Dust Fans on the Seasonal Carbon Dioxide Polar Cap
NASA/JPL/University of Arizona
Dust Fans on the Seasonal Carbon Dioxide Polar Cap
PSP_003180_0945  Science Theme: Seasonal Processes


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During the long dark night of Martian winter at the South Pole, carbon dioxide in its solid form (also known as "dry ice") accumulates and forms a seasonal polar cap.

As the sun comes up in the spring, the ice evaporates in a complex way. This observation shows dark dust being blown across the seasonal south polar cap. The dust comes from the surface beneath the ice: it either starts at spots bare of ice, or it's possible that it's lofted from below the ice in geyser-like plumes.

Local winds blow the dust from its source, forming a long fan. When the wind changes direction, a new fan is formed pointing in the new direction In this single image we can see that the wind has blown in a number of directions. This data will be used to study weather patterns near the South Pole.

Written by: Candy Hansen  (18 April 2007)
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Acquisition date
01 April 2007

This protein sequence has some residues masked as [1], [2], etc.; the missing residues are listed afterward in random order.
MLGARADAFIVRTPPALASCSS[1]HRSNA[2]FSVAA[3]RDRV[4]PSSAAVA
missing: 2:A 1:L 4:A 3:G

Local Mars time:
20:08

Latitude (centered)
-85.405°

Longitude (East)
104.073°

Range to target site
264.3 km (165.2 miles)

Original image scale range
52.9 cm/pixel (with 2 x 2 binning) so objects ~159 cm across are resolved

Map projected scale
50 cm/pixel

Map projection
Polarstereographic

Emission angle:
22.4°

Phase angle:
61.9°

Solar incidence angle
80°, with the Sun about 10° above the horizon

Solar longitude
210.8°, Northern Autumn

For non-map projected images
North azimuth:  155°
Sub-solar azimuth:  36.2°
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All of the images produced by HiRISE and accessible on this site are within the public domain: there are no restrictions on their usage by anyone in the public, including news or science organizations. We do ask for a credit line where possible:
NASA/JPL/University of Arizona

POSTSCRIPT
NASA’s Jet Propulsion Laboratory, a division of the California Institute of Technology in Pasadena, Calif., manages the Mars Reconnaissance Orbiter for NASA’s Science Mission Directorate, Washington. The HiRISE camera was built by Ball Aerospace and Technology Corporation and is operated by the University of Arizona.